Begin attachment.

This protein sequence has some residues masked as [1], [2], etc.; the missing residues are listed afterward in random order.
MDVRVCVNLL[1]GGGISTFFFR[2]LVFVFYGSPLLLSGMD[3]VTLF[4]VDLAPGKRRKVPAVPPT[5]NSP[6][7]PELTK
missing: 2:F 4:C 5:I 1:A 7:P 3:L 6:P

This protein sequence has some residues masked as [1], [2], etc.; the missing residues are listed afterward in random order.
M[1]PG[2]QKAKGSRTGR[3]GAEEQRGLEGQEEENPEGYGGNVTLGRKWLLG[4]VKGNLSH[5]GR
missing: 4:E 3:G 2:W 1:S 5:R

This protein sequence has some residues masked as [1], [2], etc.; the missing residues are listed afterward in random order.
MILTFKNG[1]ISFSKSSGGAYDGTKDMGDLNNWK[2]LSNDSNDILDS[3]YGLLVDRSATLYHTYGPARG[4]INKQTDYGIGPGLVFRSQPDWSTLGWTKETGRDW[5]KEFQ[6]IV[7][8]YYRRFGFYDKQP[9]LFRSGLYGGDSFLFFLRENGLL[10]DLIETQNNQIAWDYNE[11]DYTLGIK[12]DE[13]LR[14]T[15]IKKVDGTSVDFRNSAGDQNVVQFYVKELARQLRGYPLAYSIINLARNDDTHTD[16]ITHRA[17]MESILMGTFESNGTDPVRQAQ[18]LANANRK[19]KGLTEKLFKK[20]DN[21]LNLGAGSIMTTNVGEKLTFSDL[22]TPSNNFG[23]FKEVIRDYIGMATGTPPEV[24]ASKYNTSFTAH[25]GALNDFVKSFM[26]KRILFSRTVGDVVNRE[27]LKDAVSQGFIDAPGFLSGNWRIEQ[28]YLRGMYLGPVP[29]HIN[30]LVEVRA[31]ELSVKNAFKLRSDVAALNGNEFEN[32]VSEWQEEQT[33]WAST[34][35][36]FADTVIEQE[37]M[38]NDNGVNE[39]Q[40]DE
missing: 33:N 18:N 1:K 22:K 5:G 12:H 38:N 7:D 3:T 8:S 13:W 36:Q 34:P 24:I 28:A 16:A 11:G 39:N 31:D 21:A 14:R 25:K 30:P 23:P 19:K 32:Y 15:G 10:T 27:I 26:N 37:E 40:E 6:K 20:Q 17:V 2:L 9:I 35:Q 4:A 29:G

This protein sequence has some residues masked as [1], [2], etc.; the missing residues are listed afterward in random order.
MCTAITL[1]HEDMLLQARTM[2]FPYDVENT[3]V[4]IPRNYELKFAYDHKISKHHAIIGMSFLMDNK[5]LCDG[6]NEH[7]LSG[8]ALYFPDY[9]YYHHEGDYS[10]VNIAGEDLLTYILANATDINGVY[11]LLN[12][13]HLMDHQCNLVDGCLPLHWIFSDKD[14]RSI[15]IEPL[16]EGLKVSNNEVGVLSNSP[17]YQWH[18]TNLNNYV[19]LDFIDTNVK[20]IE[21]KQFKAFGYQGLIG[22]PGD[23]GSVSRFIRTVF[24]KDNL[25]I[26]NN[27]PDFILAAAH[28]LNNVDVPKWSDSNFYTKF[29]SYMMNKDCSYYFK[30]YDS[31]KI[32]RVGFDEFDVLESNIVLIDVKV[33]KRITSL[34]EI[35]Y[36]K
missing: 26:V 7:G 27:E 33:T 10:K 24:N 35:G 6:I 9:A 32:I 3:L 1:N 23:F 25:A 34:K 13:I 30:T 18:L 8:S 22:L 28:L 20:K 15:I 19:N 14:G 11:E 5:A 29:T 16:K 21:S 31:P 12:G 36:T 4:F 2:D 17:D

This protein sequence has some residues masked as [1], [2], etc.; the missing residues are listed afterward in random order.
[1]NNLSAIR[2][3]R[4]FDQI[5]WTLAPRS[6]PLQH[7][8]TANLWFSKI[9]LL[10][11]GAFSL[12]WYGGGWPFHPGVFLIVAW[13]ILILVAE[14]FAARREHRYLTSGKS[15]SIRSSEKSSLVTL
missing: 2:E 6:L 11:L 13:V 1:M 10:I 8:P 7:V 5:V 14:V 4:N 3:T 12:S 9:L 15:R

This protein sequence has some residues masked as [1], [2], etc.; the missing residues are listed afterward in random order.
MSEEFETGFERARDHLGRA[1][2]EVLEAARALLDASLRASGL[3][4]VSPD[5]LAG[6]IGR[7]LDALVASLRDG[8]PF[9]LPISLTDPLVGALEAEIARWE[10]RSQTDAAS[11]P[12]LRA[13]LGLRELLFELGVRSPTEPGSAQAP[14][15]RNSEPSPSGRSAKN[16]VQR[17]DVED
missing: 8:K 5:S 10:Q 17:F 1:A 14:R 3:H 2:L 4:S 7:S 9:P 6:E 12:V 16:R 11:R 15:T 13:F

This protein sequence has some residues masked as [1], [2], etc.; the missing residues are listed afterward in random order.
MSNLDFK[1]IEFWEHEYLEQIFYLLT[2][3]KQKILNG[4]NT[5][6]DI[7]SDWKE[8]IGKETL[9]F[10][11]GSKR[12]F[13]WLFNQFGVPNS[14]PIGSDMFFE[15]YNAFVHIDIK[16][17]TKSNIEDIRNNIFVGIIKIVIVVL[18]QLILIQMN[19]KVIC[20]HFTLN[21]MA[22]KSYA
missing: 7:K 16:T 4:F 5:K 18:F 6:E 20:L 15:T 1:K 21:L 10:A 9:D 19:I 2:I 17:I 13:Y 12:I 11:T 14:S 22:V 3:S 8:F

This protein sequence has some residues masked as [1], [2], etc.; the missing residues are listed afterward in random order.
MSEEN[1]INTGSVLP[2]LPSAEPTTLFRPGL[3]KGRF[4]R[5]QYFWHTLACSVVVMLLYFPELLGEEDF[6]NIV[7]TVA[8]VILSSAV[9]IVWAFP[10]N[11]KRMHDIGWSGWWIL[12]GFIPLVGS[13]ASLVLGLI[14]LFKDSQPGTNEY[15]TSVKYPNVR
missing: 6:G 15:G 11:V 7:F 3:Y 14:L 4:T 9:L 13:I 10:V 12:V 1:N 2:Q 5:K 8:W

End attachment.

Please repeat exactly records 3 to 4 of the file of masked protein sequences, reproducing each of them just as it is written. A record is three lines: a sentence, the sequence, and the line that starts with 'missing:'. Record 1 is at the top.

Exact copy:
This protein sequence has some residues masked as [1], [2], etc.; the missing residues are listed afterward in random order.
MILTFKNG[1]ISFSKSSGGAYDGTKDMGDLNNWK[2]LSNDSNDILDS[3]YGLLVDRSATLYHTYGPARG[4]INKQTDYGIGPGLVFRSQPDWSTLGWTKETGRDW[5]KEFQ[6]IV[7][8]YYRRFGFYDKQP[9]LFRSGLYGGDSFLFFLRENGLL[10]DLIETQNNQIAWDYNE[11]DYTLGIK[12]DE[13]LR[14]T[15]IKKVDGTSVDFRNSAGDQNVVQFYVKELARQLRGYPLAYSIINLARNDDTHTD[16]ITHRA[17]MESILMGTFESNGTDPVRQAQ[18]LANANRK[19]KGLTEKLFKK[20]DN[21]LNLGAGSIMTTNVGEKLTFSDL[22]TPSNNFG[23]FKEVIRDYIGMATGTPPEV[24]ASKYNTSFTAH[25]GALNDFVKSFM[26]KRILFSRTVGDVVNRE[27]LKDAVSQGFIDAPGFLSGNWRIEQ[28]YLRGMYLGPVP[29]HIN[30]LVEVRA[31]ELSVKNAFKLRSDVAALNGNEFEN[32]VSEWQEEQT[33]WAST[34][35][36]FADTVIEQE[37]M[38]NDNGVNE[39]Q[40]DE
missing: 33:N 18:N 1:K 22:K 5:G 12:H 38:N 7:D 3:T 8:S 13:W 36:Q 34:P 24:I 28:A 16:A 11:G 39:N 31:D 21:A 14:R 25:K 30:P 23:P 19:K 32:Y 15:G 10:T 27:I 26:N 37:E 40:E 6:K 20:Q 17:V 2:L 9:I 35:Q 4:A 29:G

This protein sequence has some residues masked as [1], [2], etc.; the missing residues are listed afterward in random order.
MCTAITL[1]HEDMLLQARTM[2]FPYDVENT[3]V[4]IPRNYELKFAYDHKISKHHAIIGMSFLMDNK[5]LCDG[6]NEH[7]LSG[8]ALYFPDY[9]YYHHEGDYS[10]VNIAGEDLLTYILANATDINGVY[11]LLN[12][13]HLMDHQCNLVDGCLPLHWIFSDKD[14]RSI[15]IEPL[16]EGLKVSNNEVGVLSNSP[17]YQWH[18]TNLNNYV[19]LDFIDTNVK[20]IE[21]KQFKAFGYQGLIG[22]PGD[23]GSVSRFIRTVF[24]KDNL[25]I[26]NN[27]PDFILAAAH[28]LNNVDVPKWSDSNFYTKF[29]SYMMNKDCSYYFK[30]YDS[31]KI[32]RVGFDEFDVLESNIVLIDVKV[33]KRITSL[34]EI[35]Y[36]K
missing: 26:V 7:G 27:E 33:T 10:K 24:N 35:G 6:I 9:A 32:I 3:L 1:N 23:F 25:A 34:K 13:I 30:T 18:L 8:S 22:L 28:L 20:K 15:I 19:N 14:G 11:E 5:A 29:T 16:K 21:S 31:P 12:G 36:T 4:F 2:D 17:D